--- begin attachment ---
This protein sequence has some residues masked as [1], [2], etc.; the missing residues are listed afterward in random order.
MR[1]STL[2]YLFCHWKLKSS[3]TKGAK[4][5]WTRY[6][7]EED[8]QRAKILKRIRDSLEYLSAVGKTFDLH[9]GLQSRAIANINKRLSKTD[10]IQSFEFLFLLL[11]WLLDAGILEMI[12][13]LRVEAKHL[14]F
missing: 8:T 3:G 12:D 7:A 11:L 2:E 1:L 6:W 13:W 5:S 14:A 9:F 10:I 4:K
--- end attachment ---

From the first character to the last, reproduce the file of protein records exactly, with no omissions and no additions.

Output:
This protein sequence has some residues masked as [1], [2], etc.; the missing residues are listed afterward in random order.
MR[1]STL[2]YLFCHWKLKSS[3]TKGAK[4][5]WTRY[6][7]EED[8]QRAKILKRIRDSLEYLSAVGKTFDLH[9]GLQSRAIANINKRLSKTD[10]IQSFEFLFLLL[11]WLLDAGILEMI[12][13]LRVEAKHL[14]F
missing: 8:T 3:G 12:D 7:A 11:L 2:E 1:L 6:W 13:W 5:S 14:A 9:F 10:I 4:K